Is there a native way to create a guid/uuid in Elixir?

I’ve been searching for how to create a GUID / UUID in Elixir without needing to bring in a dependency, but I can’t seem to find any docs on it other than using the uuid library. It seems to me that using GUIDs are a fairly common place practice in many many different types of applications and other languages provide the ability to create them in their standard libraries. Am I missing something in my searches for a way to do this without a library?

Well if all else fails you can just copy-paste the main file of uuid here: elixir-uuid/uuid.ex at master · zyro/elixir-uuid · GitHub

But I am not sure I understand: what is the problem with using the library? It’s extremely small.

If you don’t care much about the format, you can use an erlang ref:

iex(2)> to_string(:erlang.ref_to_list(:erlang.make_ref()))
"#Ref<0.3277125387.4011851777.221466>"

See the doc:

Returns a unique reference. The reference is unique among connected nodes.

I don’t mind using libraries for things at all, but it seems like relying on a library for something that’s a standard thing in the industry is prone to introducing a problem later. If something in the language changes later and that library isn’t compatible and not updated often then it can lead to issues.

Valid, but implementing UUID generation is easy enough so even if something under our feet changes, I bet somebody will fork uuid and fix it in a matter of a day or two.

That, plus committing to include this in the standard library is very risky. Imagine if there’s another version of the standard tomorrow – that would require a new release of Elixir just to fix that one thing.

Using libraries in languages like Ruby and Python can have the problems you describe depending on how they implement their solution. Usually things like UUID libraries aren’t that complicated so I don’t think you need to worry. But I haven’t found the same to be true in Elixir. Since it’s a functional language it seem like it’s easier to write libraries that don’t need that much upkeep. I have added dependencies to simple libraries that haven’t been updated in a couple of years in Elixir where I would not think of doing the same thing in other languages I’ve used. Except maybe Java.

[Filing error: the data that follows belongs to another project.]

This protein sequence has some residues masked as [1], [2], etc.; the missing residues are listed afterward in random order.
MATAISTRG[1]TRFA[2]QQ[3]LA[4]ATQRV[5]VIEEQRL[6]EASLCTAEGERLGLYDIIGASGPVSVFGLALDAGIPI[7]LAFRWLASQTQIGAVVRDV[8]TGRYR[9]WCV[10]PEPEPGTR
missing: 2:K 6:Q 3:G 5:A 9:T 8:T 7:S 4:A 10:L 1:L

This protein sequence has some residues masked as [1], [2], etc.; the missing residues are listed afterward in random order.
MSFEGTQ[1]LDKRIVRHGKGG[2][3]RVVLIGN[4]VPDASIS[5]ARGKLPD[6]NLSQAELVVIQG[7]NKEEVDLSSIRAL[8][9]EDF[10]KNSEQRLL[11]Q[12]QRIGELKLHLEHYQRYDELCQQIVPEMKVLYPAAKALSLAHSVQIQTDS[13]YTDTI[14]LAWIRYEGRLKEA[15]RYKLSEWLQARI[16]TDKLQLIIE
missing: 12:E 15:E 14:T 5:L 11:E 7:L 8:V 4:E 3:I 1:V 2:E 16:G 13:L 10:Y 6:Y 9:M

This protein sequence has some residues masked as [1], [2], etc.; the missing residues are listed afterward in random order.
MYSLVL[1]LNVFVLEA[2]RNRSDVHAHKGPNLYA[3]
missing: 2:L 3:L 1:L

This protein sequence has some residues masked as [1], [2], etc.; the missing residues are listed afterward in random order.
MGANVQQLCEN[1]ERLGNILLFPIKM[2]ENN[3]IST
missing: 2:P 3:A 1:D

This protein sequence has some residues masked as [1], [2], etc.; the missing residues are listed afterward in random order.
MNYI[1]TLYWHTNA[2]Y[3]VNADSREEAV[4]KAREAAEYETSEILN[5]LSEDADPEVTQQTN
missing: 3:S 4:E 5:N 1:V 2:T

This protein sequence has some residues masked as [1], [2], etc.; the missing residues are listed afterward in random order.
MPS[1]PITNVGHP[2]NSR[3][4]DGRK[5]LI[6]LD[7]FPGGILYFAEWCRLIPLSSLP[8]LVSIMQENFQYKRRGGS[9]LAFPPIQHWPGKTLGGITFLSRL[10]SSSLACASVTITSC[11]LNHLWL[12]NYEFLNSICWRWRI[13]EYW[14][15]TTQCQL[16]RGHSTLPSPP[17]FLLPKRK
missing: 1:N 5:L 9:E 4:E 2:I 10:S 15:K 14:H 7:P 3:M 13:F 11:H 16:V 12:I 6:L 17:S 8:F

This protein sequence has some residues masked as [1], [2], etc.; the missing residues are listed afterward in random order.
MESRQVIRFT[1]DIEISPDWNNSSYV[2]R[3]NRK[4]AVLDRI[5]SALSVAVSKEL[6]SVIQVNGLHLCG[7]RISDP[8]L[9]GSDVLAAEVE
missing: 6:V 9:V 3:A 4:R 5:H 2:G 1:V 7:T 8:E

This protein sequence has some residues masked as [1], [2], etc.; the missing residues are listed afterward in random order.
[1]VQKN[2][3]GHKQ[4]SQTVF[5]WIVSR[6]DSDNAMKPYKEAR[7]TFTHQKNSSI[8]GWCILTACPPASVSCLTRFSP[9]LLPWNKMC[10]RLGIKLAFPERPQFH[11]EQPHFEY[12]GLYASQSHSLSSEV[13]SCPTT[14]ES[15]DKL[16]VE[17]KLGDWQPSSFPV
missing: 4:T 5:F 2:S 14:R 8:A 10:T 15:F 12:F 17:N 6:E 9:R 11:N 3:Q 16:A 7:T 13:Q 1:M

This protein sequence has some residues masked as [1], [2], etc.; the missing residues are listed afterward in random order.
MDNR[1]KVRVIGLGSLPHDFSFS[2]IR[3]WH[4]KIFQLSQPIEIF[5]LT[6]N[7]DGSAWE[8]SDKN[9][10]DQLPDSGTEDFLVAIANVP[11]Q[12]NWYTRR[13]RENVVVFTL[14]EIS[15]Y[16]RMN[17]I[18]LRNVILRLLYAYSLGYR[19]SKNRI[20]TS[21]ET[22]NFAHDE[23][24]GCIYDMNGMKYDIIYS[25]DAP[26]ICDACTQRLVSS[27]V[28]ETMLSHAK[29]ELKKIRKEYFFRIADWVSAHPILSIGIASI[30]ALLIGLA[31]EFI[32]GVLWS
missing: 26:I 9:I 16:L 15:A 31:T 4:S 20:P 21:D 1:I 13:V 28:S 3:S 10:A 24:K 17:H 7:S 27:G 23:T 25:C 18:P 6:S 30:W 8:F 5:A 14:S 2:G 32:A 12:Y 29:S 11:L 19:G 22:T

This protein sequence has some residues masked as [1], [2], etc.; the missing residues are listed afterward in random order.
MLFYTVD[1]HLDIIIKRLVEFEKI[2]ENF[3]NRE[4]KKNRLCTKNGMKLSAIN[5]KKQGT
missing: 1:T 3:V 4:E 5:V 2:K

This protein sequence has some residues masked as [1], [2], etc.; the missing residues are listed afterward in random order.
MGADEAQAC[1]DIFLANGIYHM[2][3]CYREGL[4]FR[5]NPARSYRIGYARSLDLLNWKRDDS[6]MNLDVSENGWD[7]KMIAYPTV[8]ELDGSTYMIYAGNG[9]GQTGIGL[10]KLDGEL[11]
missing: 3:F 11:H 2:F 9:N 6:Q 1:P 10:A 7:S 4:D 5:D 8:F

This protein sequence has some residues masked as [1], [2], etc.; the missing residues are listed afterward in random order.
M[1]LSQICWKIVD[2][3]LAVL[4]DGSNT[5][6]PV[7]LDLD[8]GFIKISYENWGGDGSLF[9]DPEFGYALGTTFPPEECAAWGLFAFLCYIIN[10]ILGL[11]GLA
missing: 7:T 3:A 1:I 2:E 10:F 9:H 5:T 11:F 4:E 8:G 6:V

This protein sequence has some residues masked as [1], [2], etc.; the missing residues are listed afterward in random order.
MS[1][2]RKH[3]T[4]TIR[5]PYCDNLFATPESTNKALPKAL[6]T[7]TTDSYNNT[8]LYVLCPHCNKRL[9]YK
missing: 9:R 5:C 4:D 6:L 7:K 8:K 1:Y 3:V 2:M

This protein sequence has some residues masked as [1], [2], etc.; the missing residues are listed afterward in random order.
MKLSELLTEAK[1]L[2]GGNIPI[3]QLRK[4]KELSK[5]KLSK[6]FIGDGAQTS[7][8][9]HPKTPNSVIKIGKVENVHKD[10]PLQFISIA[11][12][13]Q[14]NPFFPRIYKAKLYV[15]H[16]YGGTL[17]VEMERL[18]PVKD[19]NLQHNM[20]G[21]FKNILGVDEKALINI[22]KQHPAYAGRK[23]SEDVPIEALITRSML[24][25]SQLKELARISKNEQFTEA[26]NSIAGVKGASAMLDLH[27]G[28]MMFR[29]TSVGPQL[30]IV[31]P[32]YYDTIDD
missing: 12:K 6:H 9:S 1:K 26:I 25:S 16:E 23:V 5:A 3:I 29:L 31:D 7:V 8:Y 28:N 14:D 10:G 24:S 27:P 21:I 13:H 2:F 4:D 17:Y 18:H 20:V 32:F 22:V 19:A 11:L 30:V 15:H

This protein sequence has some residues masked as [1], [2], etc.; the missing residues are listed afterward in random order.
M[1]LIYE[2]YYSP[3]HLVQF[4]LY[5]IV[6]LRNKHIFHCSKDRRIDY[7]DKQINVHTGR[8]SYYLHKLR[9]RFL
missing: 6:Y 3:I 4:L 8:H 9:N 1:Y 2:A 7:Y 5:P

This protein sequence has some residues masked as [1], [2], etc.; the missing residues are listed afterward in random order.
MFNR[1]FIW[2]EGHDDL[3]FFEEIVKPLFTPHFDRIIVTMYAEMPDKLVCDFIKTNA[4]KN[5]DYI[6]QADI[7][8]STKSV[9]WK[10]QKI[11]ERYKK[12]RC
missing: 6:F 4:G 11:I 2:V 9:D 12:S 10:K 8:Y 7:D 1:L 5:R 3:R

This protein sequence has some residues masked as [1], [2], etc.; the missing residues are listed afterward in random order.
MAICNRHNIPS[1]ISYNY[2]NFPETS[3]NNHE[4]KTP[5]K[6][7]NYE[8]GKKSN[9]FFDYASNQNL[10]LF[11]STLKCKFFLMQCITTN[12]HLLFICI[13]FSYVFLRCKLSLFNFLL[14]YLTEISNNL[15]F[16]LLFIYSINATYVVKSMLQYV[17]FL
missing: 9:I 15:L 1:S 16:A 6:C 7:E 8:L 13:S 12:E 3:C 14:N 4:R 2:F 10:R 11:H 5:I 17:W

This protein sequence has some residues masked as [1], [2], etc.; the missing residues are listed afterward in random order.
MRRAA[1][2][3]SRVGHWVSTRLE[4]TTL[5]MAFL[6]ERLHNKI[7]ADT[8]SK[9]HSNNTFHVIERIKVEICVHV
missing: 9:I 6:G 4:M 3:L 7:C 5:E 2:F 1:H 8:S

The vast majority of my experience is in Java and C#, and with both of those it seems like you have to update your libs every other day for some reason or another.

Basically everyone (including ecto) uses elixir_uuid. It’s effectively an “anointed package” at this point, though I wish it had typespecs :slight_smile:

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Does it? Looking at its mix.exs I don’t see such a dependency, and ecto/lib/ecot/uuid.ex implements UUID4 all on its own. Also, the uuid package has an order of magnitude more installs according to hex.pm.

That said, I doubt either of them are going away anytime soon.

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If you already depend on Ecto, you can call Ecto.UUID.generate for a UUID4 and get UUIDs without any further deps.

As others have noted, though, Elixir libraries tend to be pretty reliable even when not touched for a long while. This is a very nice benefit of Elixir-the-language being considered “complete” and a strong resistance to adding everything possible to standard library (e.g. UUIDs :wink: ) → the std library has the core tools (as it should) with most everything else in (usually sensibly chunked) libraries, even “very common” things like JSON or UUIDs. As such, things don’t break underneath libraries much at all, and as many libraries have pretty thin dependency chains of their own, this lends a good amount of stability that makes pulling in useful deps pretty low risk.

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Elixir_uuid package is the uuid package renamed to prevent collision with the erlang uuid package when hex.pm started to become the package manager for erlang. You should use elixir_uuid moving forward.

I Stand corrected with ecto. I could swear it was the case though, ha.